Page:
After having no distribution in the retailer for greater than a year and inclusive of Q4 2014, the retailer and SodaStream reestablished sales at over 100 Costco stores this holiday season. Why pick on the Play? Well, here is where the retailer and the Play further evidence how poorly the product has been received.
Costco and SodaStream offered the Play sparkling water maker for $59.99 during the holidays. In addition to this low price, SodaStream offered a manufacturers rebate worth $10 on the machine that brings the price down to $49.99. This was the lowest price in mainstream retail distribution during the season for the Play. While the sell-in for SodaStream, at roughly 40 units per pallet Xs 100+ stores is a strong order for the company, the sell through was typically weak and many units will have gone unsold coming out of the holiday season.
In taking this gross margin hit through the re-engagement with Costco, SodaStream was likely trying to boost sales for the quarter while growing household penetration rates in the United States. Job…remains undone! With roughly 90 days under his belt, John Sheppard hasn't stabilized machine sales unfortunately and even with new flavor units in the market place, sales for flavors continue to fall. Are the numbers low enough yet? That remains to be seen as the company will launch new marketing campaigns in the coming weeks and months. After reducing U.S. headcount in 2015, the company has added many new field merchants and account managers. Additionally, John Sheppard has added a seasoned marketing talent to the SodaStream team.
To lead and execute these marketing activities and anchor our brand behind an ownable health and wellness positioning, we bolstered our marketing team and recently hired Emma Froelich-Shea, a world-class marketing executive who joins us from Hain Celestial. Emma started just a few weeks ago, but is quickly learning the business and I am confident she'll make meaningful contributions to the brand.
I'm sure Emma brings with her an abundance of ready-to-drink, personal care and retail experience, but unfortunately like her superior, nowhere in her resume does she exhibit the ability or knowledge regarding marketing or selling sparkling water makers. Not a stitch of understanding in this regard and as her predecessors have come to understand before her, ready-to-drink marketing is not akin to sparkling water maker marketing. Let's just hope for the company's sake, that the numbers ARE indeed low enough to show improvement so as to be able to take credit by SodaStream USA's new management team.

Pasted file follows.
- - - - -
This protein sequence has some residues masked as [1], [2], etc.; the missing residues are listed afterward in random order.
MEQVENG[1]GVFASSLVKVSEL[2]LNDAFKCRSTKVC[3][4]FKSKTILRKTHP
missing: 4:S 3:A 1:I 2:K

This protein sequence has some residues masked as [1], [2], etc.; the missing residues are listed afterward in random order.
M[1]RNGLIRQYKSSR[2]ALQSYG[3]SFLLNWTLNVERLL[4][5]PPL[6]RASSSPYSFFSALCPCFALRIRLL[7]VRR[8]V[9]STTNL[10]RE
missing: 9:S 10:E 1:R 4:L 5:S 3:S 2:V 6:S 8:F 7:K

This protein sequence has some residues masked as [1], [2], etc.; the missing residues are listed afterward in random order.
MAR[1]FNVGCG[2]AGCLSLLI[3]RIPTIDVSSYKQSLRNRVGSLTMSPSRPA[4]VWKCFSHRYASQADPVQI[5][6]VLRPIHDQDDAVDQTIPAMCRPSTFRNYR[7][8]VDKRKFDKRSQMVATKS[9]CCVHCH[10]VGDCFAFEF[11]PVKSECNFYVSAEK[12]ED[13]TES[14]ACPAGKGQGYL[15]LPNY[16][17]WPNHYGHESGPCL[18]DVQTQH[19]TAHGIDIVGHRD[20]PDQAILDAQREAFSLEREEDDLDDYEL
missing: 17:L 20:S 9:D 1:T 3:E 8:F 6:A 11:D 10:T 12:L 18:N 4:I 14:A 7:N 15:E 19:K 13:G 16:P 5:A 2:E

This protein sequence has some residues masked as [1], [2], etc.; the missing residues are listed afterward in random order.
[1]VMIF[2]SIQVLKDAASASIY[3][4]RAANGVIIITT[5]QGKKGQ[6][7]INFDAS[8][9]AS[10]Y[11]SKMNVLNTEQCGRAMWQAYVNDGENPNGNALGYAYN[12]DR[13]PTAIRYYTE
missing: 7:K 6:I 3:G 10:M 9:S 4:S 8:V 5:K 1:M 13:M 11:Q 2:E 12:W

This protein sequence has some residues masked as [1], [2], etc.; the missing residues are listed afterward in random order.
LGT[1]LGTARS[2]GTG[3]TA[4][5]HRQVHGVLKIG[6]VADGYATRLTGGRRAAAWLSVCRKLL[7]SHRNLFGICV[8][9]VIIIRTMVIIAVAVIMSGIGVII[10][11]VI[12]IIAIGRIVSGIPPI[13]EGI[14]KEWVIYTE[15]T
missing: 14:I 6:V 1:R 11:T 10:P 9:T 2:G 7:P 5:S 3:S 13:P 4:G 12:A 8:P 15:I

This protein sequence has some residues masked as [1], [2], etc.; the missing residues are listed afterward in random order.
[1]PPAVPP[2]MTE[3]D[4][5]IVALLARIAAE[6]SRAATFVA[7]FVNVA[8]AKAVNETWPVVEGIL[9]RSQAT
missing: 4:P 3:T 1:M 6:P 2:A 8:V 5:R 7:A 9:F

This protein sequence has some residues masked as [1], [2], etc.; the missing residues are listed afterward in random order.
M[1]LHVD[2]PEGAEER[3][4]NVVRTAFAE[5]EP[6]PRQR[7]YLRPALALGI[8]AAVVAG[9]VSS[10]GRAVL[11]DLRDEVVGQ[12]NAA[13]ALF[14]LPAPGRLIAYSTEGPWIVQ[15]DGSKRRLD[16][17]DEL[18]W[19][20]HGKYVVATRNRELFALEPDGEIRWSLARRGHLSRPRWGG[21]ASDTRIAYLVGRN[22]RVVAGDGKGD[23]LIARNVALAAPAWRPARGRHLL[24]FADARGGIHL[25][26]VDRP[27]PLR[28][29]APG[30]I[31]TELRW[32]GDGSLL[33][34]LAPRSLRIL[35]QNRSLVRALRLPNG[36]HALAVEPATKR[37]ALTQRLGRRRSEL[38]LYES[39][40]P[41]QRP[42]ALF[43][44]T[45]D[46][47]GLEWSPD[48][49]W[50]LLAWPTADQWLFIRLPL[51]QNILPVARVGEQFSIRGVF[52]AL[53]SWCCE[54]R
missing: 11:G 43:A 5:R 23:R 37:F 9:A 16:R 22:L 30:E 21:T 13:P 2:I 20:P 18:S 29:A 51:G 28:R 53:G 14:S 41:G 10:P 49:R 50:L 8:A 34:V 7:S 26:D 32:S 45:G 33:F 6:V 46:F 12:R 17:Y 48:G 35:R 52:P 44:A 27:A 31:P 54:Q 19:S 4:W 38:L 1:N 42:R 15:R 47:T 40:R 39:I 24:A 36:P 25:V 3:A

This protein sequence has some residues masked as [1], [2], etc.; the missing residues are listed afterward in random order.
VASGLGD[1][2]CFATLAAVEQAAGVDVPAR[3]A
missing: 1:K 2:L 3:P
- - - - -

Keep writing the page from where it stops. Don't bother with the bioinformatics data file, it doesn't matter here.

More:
Home Delivery for CO2:
Another question I'm always asked about regarding SodaStream is the CO2 distribution network and home delivery of CO2. For this question, I generally offer, "Who cares?". Here's the problem and SodaStream's management is at the root of the problem mind you. See, SodaStream has been chasing any positive growth drivers they can find to disseminate to investors, new and potential investors. These are the investors who don't know the history or relevancy as to what SodaStream disseminates and offers as to what is a meaningful growth driver. So with that said is residential delivery of CO2 a meaningful growth driver? The answer is clearly and irrefutably NO! Is it a great addition to the business model, certainly it is as it adds a layer of convenience and application for usage. But even with that the use of home delivery for CO2 was never widely used resource for the installed user base which has been at a stand still since 2013. SodaStream has literally not grown its user base by more than a couple basis points in the last 2+ years. Just awful! "Oh Seth you are just bloviating nonsense"! Really, you think so? Let's take a stroll back to 2013 when the Department of Transportation changed or transfered the liability for HAZMAT goods transporting.